20200315

BACK TO BASICS | THE ESSENTIALS OF A GOOD SKINCARE ROUTINE AND WHAT YOU DON'T NEED


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I think we all get so into active ingredients that it can be confusing to figure out what's essential in your routine and what's an intensive added extra that you may or may not choose to use regularly. Whilst these extras can give our skin a great boost of what it really needs, you don't have to use all of them in your routine! Today I'm stripping it back to the essentials and sharing with you what is totally skippable...

- THE ESSENTIALS -

For me; the most basic products you need as part of your skincare routine are your cleansers. If you wear makeup or sunscreen then I recommend getting yourself an oil-based product for your first cleanse. I'm currently using and loving the REN Perfect Clean Jelly Oil Cleanser* | £25 | full review. You squeeze a bit out, warm it between your fingers and massage it onto the skin. It lifts up the makeup and, with a bit of water, emulsifies so you can wipe away the day. For me, makeup removal and cleansing the skin are two very different things. You can have a separate morning and second evening cleanse if you feel like your skin needs something different first thing in the morning to what it does after having removed your makeup, but it's not necessary. The product that does it for me, whether it's morning or evening, is the Wow You! Zen Cleanser | £16 (15% off with code JASMINE15) | full review. This is a rich, nourishing cream cleanser with oat, cucumber and avocado, that leaves my skin soft and moisturised every time.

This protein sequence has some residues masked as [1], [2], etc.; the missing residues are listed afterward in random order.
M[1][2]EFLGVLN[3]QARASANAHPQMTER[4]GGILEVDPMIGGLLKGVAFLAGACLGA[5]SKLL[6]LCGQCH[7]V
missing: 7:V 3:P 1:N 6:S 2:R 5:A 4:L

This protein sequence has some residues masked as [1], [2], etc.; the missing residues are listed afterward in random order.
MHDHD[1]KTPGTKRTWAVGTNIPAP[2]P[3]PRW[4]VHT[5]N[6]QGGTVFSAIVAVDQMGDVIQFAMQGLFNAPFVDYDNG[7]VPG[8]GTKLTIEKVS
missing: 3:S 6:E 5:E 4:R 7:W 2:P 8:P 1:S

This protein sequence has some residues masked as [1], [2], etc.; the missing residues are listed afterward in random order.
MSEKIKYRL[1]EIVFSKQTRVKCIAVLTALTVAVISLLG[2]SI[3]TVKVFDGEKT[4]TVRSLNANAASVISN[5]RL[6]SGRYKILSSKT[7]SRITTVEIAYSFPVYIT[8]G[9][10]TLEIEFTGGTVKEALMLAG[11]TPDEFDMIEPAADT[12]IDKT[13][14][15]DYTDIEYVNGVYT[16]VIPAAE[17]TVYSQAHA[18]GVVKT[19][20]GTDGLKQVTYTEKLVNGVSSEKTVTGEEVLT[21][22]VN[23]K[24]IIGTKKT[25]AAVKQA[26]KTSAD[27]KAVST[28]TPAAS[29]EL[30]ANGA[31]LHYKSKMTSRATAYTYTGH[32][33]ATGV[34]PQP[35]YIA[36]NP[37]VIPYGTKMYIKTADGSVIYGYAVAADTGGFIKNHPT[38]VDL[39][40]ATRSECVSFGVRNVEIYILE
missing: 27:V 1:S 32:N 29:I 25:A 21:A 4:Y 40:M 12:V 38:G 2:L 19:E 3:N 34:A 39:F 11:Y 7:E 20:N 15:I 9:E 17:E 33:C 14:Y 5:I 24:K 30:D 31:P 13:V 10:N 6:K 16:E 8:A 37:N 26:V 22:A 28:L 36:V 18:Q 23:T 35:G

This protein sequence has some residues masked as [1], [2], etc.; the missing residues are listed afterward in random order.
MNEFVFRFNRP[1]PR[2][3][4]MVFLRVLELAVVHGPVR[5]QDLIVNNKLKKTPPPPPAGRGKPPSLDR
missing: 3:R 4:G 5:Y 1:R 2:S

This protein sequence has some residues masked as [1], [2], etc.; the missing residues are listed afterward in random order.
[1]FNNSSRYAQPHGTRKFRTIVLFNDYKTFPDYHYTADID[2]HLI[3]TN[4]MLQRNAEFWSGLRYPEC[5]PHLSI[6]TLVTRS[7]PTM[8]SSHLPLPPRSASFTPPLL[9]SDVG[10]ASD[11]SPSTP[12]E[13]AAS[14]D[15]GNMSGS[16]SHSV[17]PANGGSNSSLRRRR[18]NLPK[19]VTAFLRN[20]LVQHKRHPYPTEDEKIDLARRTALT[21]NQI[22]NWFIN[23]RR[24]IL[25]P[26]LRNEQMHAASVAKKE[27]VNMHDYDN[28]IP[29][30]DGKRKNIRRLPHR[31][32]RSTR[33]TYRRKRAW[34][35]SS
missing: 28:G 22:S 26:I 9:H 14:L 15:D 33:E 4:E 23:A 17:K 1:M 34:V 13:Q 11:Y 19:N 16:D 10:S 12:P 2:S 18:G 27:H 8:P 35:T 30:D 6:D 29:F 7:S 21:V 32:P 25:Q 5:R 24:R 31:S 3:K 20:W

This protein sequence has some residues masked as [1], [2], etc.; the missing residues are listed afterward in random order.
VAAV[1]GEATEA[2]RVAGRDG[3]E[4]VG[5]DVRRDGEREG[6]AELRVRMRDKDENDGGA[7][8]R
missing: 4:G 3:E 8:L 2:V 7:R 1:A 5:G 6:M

Whilst I don't think toning is totally essential to your skincare routine, I do think exfoliation is and I usually find that in the form of a toner. One that I find gentle enough for daily or at least 'every other day' use is the Inkey List PHA Toner | £9.99 | full review. This chemical exfoliator operates on more of a surface level than an AHA (like glycolic or lactic acid) or a BHA (such as salicylic acid) and feels gentler on my skin, whilst still giving me a softer, smoother finish.

Adding moisture to my dehydrated skin is also essential. I generally use a serum to add a big hit of what my skin needs. Having dehydrated skin, this usually means water for me! However if you're oily that could mean a low-concentration salicylic acid serum, or if you want to combat ageing; something with a small amount of retinol (these less simple options just mean you probably should skip using an acid toner). I like to keep things simple and use a humectant-based serum to deliver water into the layers of my skin, so it looks plumper and healthier. I'm currently reaching for the Jordan Samuel Skin Hydrate Serum | £26 | full review. Glycerin and hyaluronic acid are great ingredients for me and this serum is formulated with both. If you don't struggle with hydration levels, you might choose a different booster ingredient in your routine; it totally depends on what works for your skin. For more of that nourishing moisture, I personally love the Milk Makeup Vegan Milk Moisturiser | £35 | full review. The plant and fruit milks in this moisturiser are so replenishing and hydrating for my skin, leaving it soft and taking care of any dry patches. I use it for both day and night. If you have a more oily skin type, you may prefer a gel-based moisturiser; find what works for you as a good all-rounder.